When temperatures peak as they are doing during this record-breaking heatwave, so does electricity use, and that strains the electrical systems. Air conditioners are consuming more energy this week, and electrical systems must work hard to power the increased demand. Vera Water and Power shares ways to help people stay safe, stay cool, and save energy during peak times of the heat.
The increased demand for electricity can strain a home’s electrical system, increasing the likelihood of an electric shock or fire. During times of excessive heat, the high demand is coming from many homes and many businesses, which can add to possibilities of electrical grid overloads, failures and power outages.
“There are many easy steps you can take to lower your electrical demand during a heatwave, which also helps keep your energy bill in check,” says Catherine Cronin, communications manager of Vera Water and Power.
Vera Water and Power suggests some simple ways to improve comfort, save energy, and ease stress on a home’s electrical system at the same time:
- Use curtains and blinds to keep the sun out on hot days.
- Make sure ceiling fans are moving in a counter-clockwise direction, which forces air down and creates a cooling effect.
- Operate the thermostat as efficiently as possible. The smaller the difference between your thermostat and the outdoor air temperature, the greater the energy and utility bill savings. Just a few degrees can make a big difference, so set the thermostat as high as comfortable.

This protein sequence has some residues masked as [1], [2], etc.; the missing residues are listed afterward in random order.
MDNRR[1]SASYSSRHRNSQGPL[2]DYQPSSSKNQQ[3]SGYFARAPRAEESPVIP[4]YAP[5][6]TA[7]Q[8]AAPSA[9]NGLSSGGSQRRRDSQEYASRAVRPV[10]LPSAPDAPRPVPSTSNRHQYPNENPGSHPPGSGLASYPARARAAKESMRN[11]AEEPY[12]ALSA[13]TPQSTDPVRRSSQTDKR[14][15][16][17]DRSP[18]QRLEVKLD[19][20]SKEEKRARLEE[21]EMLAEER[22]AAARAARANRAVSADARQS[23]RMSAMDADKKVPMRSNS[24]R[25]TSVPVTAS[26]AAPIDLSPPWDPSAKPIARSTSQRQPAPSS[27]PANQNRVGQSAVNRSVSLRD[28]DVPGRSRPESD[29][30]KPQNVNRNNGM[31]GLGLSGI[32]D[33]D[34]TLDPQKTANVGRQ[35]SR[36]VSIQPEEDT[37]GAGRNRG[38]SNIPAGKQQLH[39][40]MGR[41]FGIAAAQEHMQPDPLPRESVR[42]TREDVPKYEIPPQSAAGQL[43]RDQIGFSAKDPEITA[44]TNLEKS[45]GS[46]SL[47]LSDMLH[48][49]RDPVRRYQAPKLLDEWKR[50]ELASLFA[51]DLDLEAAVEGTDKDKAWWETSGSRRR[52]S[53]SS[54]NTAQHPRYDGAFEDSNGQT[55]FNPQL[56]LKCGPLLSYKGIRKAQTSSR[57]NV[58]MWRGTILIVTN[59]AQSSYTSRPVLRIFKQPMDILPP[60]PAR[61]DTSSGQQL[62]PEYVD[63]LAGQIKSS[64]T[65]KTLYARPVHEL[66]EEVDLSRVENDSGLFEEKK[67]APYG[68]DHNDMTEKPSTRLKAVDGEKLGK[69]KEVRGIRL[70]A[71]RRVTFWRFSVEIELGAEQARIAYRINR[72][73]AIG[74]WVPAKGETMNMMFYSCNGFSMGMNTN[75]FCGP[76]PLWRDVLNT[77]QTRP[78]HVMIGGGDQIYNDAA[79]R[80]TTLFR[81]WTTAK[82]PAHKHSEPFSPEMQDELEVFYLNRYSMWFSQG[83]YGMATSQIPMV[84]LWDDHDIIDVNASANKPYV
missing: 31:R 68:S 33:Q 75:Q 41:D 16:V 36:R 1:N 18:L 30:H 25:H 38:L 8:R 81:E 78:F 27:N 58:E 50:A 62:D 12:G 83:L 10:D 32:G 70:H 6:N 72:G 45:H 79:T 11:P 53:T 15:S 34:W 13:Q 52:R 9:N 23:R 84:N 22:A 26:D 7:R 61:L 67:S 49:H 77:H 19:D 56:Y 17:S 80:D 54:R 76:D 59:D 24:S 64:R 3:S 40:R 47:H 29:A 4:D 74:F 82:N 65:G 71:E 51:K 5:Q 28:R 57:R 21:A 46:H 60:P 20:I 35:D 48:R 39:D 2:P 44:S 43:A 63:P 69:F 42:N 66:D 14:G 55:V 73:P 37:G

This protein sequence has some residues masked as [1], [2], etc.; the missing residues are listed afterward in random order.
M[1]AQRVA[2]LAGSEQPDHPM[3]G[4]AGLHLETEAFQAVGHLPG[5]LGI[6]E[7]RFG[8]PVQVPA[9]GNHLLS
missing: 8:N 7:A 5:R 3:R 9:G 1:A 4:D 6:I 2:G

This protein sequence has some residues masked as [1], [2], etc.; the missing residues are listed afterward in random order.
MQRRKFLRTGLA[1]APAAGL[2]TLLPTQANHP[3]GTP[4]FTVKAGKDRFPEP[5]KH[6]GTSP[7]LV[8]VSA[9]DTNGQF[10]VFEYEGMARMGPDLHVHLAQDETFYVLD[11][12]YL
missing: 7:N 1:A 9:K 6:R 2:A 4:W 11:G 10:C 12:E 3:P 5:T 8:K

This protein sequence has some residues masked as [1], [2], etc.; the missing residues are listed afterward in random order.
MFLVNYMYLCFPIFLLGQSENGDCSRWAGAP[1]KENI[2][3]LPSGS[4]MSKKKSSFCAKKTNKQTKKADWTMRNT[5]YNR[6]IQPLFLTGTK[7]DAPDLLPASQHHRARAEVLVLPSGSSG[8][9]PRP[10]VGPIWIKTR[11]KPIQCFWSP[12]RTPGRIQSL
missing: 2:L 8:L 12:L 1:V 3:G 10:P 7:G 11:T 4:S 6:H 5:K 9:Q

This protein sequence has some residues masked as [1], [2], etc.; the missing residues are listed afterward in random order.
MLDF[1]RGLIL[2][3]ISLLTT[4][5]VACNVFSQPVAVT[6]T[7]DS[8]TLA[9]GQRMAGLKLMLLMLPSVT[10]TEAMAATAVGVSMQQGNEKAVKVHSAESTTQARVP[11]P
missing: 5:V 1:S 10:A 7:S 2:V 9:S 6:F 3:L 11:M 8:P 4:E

- Make sure that vents are not blocked. It is also a good idea to vacuum air registers to remove the buildup of dust and debris that could block cold air from circulating throughout the house.
- Clean or replace HVAC filters. Outside, clear leaves and other debris away from the condensing unit. Hose off any accumulated dirt.
- Avoid unnecessary trips out the door in the heat of the day.
- If it gets cool enough at night, windows can be opened to let cooler air in. Then close them in the morning to trap it.
- Seal cracks around the house with weather stripping and caulk to keep cold air in and hot air out.
Safety is important, so do not simply ignore rising temperatures. According to the Centers for Disease Control and Prevention, approximately 675 Americans die every year from heat-related causes. Prevent heat-related illnesses by seeking out cool environments, drinking lots of water, and wearing light clothes.
Know the signs of heat exhaustion and heatstroke. A person who is experiencing heavy sweating and weakness should immediately seek a cool environment, drink water, and apply a cold compress. If these symptoms progress to high temperature, vomiting, and unconsciousness, seek emergency medical attention.